If there is any doubt about the failure of the sexual revolution of the sixties, Robert Putnam’s, Our Kids: The American Dream in Crisis (New York: Simon & Schuster, 2015) overwhelmingly puts such doubts to rest. He proves that dramatic changes in family structure are literally tearing America apart. The spread of premarital sex, the epidemic of divorce, and the rise of single-parent families have all had dire consequences on society and “our kids.”
There is much to like in Putnam’s Our Kids. The author of the landmark book, Bowling Alone, paints a very compelling picture of the crisis of the American Dream. His narrative is full of true stories of families and children, rich and poor, struggling and flourishing. The book is ironclad with studies to support his conclusions spiced with storytelling episodes.
His thesis is very clear: social ties matter. When a great diversity of ties exists, families prosper and flourish. When ties are weak or nonexistent, the family crashes and children suffer. This same principle of the need for ties holds for people of all races and income levels.
Putnam further believes that this difference in social ties is causing what he terms an opportunity gap in which many children are unable or pursue their American dream as they did in past generations.
Like Charles Murray in his book Coming Apart, which he curiously does not cite, Putnam sees a polarized America. On one hand, there is a college-educated, upper third of American society that is following “neo-traditional” marriage patterns. Through hard work and social engagement, many, but not all, of these families have managed to get ahead in a turbulent world. Putnam does well not to paint these individuals as villains but rather as the hardworking parents and children they are.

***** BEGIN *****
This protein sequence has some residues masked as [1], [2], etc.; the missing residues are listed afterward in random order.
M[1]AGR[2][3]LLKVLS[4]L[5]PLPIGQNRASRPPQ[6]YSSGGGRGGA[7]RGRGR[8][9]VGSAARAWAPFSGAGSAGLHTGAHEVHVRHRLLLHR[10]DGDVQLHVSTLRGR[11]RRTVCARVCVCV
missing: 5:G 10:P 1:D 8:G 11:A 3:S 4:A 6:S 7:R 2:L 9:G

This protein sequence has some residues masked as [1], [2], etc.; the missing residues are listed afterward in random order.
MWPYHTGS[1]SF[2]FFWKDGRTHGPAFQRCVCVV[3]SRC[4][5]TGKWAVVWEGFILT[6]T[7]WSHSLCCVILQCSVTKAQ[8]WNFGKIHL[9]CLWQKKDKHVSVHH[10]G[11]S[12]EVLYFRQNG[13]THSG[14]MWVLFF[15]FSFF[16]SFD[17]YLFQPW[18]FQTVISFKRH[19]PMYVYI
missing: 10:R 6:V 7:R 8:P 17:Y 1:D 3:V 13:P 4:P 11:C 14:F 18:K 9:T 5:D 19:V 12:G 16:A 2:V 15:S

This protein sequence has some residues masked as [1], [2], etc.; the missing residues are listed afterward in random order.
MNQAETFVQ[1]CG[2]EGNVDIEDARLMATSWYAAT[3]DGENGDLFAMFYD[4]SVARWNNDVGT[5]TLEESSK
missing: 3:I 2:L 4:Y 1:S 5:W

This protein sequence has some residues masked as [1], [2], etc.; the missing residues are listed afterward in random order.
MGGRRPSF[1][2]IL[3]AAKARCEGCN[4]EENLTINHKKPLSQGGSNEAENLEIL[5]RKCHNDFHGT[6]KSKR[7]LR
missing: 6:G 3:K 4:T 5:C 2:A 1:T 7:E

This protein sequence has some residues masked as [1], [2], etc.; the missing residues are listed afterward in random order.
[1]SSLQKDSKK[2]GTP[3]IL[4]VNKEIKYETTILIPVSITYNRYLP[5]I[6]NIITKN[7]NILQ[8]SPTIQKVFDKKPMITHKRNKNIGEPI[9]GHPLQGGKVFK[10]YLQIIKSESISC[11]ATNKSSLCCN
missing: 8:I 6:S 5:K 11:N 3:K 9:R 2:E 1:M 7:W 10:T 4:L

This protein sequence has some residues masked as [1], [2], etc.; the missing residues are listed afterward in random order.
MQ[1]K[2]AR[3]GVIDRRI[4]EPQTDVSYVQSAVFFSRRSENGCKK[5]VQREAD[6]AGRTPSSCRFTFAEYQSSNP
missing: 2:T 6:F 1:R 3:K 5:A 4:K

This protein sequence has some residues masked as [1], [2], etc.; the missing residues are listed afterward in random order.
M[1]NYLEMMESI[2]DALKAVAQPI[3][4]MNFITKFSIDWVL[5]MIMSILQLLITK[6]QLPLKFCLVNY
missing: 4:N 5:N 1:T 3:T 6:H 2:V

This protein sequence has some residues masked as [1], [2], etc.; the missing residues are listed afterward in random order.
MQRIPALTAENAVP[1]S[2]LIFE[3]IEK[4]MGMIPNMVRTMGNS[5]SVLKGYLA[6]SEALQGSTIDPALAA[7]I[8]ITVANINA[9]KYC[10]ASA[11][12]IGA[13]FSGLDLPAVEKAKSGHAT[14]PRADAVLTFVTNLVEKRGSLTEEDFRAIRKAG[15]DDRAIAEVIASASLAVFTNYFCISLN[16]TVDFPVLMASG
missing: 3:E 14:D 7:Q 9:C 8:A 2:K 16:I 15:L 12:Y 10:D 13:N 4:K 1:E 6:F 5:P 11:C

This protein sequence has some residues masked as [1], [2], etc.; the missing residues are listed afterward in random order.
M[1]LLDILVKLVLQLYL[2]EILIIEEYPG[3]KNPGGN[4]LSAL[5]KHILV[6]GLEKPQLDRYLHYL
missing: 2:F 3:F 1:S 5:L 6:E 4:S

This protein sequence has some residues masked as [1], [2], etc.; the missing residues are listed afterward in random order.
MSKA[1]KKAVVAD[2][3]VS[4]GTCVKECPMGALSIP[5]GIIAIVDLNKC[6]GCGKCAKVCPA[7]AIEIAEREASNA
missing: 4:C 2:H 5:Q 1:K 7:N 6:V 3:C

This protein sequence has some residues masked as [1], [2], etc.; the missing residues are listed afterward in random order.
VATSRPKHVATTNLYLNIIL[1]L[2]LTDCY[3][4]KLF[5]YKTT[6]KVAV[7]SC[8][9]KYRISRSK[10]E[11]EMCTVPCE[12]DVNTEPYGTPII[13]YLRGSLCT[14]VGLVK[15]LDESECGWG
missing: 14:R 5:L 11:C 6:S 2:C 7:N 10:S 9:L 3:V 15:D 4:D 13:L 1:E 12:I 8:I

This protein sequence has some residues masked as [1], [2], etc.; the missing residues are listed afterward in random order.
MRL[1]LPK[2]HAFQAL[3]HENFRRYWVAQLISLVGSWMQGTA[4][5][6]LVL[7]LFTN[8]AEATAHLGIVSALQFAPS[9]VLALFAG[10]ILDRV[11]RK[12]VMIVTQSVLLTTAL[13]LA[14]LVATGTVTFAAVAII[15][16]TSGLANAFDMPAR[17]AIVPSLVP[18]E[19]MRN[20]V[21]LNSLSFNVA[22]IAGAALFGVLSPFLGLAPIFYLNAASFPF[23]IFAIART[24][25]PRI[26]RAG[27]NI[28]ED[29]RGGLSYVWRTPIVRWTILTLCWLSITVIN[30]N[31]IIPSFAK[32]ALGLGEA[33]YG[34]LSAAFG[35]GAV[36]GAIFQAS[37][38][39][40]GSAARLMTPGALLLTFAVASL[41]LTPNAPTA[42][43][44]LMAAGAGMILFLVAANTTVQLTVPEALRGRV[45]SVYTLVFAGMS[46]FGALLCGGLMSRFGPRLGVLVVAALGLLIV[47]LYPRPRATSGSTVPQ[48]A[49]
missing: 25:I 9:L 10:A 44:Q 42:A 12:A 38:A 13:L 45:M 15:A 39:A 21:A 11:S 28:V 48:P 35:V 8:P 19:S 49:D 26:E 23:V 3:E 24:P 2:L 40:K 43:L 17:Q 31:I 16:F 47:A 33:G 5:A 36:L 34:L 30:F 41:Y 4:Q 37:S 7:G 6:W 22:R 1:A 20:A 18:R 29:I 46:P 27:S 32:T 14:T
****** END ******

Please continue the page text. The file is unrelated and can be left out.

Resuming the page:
The picture of the other sector is not pretty. Many of the traditional ties that used to hold lower working-class families together have simply disintegrated. Putnam’s description of a modern underworld presents multipartnered and fatherless households, poor school performance, drug and gang cultures, sexual promiscuity and all sorts of destabilizing factors that cause shyness, aggression, anxiety, and depression in children.
One cannot help but be impressed by the sheer amount of scholarship Putnam employs to demonstrate the unraveling of the social fabric. Our Kids explores every aspect of childhood development from church membership to the family dinner. With graphs and charts, Putnam plots the nation’s decline in social involvement, especially after the sixties. The evidence is indisputable: the traditional family inside the context of a stable community is the best form for raising children. There really is no substitute.
Ironically, Putnam would probably dispute such a conclusion as simplistic. Indeed, fixing concrete modern day problems is complex and requires much thought and above all personal involvement. Fortunately, Putnam is not of the one-government-program-fixes-all school of social reformers.
However, after his brilliant exposition of the problem, his proposed solutions disappoint. After showing how “neo-traditional” marriage saved the upper sector from the devastation of the sixties and allowed it to prosper, he writes off the revival of marriage for the lower sector as improbable.
After showing how multiple partner households wreak havoc on the development of children, he does not seek to defy today’s permissive culture with the sure formula of marriage and family. Rather he sees promiscuity almost as an unchangeable given when he comments that, “It is almost surely too late to reestablish the once strong link between sex and marriage, even if that were desirable.”
Instead of a much needed moral regeneration, sociological “solutions” are proffered: better schools, cash-supplements, pre-Kindergarten classes, and even more effective contraception. These fail to get to the heart of the matter.
“Our Kids” deserve better.
As seen on americanthinker.com